There’s a view held by many so-called ‘rational’ people that the world works logically, and if we want to understand the world we must use logic (which is often confused with science).
There are two kinds of logic: deductive logic and inductive logic.
Deductive logic is of this kind:
All fruit grows on trees
This is a fruit
Therefore, this grew on a tree
Deductive logic is not concerned with the assumptions (in this case that ‘all fruit grows on trees’ and ‘this is a fruit’). It simply deduces a logical outcome from the known facts. In reality, deductive logic can’t tell us anything that we don’t already know. It is as true or as fallacious as the assumptions that have been made. Logic is simply a mechanism to understand the world and interpret it with language.
Inductive logic is the process of inducing generalities from specifics. For example, each time I bite into a lemon I find it very sour. I would induce from this that lemons are a sour fruit. At an instinctive level, I may even find myself recoiling when offered a lemon and consciously I may not even know why. Inductive reasoning is dependant on our experience. We can’t induce what we have no experience of.
The mind naturally does not use logic or reasoning to understand, it uses similes and metaphors. It looks for patterns but the patterns are usually not obvious — which, when you think about it, must be the case – if the patterns were obvious then there would be nothing to understand.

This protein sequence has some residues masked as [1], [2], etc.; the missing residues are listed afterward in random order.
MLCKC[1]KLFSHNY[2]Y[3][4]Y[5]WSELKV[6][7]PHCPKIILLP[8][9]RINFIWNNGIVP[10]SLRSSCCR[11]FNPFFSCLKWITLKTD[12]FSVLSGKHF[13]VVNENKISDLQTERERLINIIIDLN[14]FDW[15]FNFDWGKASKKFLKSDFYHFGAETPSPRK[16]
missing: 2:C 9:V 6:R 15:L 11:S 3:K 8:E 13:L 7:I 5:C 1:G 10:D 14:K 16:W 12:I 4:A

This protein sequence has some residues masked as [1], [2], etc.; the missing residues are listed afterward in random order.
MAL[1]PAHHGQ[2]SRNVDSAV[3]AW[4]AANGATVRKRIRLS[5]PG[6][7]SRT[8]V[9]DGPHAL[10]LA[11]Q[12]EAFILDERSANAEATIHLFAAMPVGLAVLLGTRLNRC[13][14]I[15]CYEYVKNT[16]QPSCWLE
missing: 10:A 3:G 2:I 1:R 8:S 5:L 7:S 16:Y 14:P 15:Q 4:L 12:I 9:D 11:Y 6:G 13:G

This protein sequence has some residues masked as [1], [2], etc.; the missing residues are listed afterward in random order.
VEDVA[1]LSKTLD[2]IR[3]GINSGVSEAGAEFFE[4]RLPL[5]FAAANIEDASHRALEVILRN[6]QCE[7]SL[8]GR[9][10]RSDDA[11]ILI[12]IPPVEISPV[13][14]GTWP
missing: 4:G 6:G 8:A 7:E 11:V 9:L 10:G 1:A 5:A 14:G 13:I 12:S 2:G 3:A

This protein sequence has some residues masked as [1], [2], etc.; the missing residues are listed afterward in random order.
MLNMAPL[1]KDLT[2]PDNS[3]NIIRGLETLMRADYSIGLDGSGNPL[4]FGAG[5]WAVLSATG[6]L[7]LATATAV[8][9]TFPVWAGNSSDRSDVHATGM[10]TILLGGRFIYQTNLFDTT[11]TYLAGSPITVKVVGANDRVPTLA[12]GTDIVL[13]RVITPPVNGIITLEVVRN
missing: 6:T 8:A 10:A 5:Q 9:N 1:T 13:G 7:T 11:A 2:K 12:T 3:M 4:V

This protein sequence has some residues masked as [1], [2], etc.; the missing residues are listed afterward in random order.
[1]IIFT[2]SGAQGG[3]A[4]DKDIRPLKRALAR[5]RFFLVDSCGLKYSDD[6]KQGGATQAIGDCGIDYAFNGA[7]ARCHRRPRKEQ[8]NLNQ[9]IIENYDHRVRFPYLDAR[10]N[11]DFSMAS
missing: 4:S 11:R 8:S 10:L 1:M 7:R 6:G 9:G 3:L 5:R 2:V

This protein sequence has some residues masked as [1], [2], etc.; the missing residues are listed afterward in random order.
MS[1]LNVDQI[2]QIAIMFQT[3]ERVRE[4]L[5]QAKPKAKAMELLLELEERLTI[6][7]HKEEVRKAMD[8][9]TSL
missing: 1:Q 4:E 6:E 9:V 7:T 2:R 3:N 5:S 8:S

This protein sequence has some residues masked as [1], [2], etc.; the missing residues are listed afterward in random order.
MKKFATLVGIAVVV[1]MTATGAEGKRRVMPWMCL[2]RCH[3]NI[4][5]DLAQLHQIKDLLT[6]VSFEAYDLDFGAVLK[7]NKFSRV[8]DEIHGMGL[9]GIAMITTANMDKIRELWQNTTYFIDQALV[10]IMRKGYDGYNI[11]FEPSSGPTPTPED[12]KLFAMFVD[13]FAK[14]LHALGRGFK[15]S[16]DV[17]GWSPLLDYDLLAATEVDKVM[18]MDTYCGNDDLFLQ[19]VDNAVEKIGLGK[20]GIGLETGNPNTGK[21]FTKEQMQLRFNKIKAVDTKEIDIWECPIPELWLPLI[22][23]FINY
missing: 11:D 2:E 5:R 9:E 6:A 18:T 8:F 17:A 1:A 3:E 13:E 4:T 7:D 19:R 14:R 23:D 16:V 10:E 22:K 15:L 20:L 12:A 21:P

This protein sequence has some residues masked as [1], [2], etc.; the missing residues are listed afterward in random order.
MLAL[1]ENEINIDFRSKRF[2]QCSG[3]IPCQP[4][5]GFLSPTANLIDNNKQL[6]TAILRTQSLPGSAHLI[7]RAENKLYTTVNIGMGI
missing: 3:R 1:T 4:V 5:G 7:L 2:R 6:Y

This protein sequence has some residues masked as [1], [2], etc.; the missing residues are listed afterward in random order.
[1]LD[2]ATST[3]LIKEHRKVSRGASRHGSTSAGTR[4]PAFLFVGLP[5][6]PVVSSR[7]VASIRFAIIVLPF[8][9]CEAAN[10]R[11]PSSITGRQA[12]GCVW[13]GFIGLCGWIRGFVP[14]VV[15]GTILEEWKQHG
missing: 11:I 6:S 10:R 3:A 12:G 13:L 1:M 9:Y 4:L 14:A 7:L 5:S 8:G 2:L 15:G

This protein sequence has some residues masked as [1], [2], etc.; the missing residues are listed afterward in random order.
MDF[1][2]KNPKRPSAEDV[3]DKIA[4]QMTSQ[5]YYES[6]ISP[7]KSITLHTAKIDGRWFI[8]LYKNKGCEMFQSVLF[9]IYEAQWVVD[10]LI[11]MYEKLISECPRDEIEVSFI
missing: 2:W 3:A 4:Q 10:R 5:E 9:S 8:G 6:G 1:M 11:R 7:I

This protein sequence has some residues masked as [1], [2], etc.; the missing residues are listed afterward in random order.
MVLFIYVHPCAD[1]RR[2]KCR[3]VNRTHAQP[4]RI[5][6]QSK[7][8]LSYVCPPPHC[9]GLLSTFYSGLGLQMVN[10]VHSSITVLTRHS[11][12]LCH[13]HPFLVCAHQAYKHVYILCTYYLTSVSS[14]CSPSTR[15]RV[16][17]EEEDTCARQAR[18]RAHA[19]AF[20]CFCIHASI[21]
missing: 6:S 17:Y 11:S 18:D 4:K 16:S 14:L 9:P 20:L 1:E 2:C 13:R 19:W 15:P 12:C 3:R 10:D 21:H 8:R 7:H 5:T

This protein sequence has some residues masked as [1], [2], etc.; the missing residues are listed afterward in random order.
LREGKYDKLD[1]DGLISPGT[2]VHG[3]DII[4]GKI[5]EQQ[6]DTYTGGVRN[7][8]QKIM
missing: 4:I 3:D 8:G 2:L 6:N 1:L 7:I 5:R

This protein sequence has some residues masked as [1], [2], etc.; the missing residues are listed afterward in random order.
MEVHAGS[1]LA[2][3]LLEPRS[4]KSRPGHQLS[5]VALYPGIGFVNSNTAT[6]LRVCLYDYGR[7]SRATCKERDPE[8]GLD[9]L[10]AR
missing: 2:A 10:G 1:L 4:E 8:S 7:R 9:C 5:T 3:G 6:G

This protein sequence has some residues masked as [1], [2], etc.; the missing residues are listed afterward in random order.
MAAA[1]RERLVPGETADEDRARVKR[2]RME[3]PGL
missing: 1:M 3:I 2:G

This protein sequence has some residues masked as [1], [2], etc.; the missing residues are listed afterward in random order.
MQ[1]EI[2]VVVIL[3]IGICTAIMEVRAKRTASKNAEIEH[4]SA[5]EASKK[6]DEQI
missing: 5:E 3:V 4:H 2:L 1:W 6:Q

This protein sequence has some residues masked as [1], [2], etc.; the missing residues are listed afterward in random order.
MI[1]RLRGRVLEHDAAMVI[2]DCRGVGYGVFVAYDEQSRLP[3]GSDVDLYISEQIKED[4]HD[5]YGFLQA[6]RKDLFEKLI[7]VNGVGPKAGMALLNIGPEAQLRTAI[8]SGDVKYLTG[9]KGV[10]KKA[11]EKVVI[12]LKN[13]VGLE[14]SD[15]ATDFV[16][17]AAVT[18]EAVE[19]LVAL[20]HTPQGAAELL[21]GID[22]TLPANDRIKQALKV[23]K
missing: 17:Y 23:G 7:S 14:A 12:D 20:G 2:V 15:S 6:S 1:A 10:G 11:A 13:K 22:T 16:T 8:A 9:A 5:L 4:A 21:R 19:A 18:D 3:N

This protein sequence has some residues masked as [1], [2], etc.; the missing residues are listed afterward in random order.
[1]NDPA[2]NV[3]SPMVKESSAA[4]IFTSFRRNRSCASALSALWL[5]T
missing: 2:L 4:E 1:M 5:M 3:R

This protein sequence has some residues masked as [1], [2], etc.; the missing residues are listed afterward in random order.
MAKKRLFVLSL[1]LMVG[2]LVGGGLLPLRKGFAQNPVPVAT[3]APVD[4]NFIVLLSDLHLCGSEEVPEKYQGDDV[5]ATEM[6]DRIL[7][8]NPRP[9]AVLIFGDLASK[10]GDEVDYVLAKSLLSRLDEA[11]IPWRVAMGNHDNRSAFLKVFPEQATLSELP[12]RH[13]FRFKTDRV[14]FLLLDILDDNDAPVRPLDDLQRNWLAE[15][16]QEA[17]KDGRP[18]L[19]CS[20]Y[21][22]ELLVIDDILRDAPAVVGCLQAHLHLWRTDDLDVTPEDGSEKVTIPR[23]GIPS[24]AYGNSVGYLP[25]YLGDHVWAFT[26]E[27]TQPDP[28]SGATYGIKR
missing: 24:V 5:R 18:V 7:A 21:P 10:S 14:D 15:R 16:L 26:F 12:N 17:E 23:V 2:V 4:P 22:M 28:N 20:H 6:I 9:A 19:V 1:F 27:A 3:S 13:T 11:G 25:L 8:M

Dreams are not logical and the world of the dream does not follow a pattern that can be understood using logic. Things and people transform. One moment you are on a ship, the next you’re in your bedroom. The laws of science as we know them don’t apply in the dream world. The reason is that dreams use metaphor in order to build up associations in our mind. This is real learning. What we learn in schools and universities is simply facts (and too often even these ‘facts’ are disputable).
The idea that people should use logic and science to understand the world is even more absurd when you realise that most people use emotion, habit, unconscious conditioning and possibly intuition to arrive at conclusions, and then justify their opinions by applying reasons. The assumptions and justifications are obvious to those who don’t share them but are usually invisible to the believer. When the so-called ‘rationalist’ talks to a religious person they find their assumptions and justifications absurd, but to the religious person someone who believes that complex life forms came about randomly is equally absurd.
By Philip Braham on .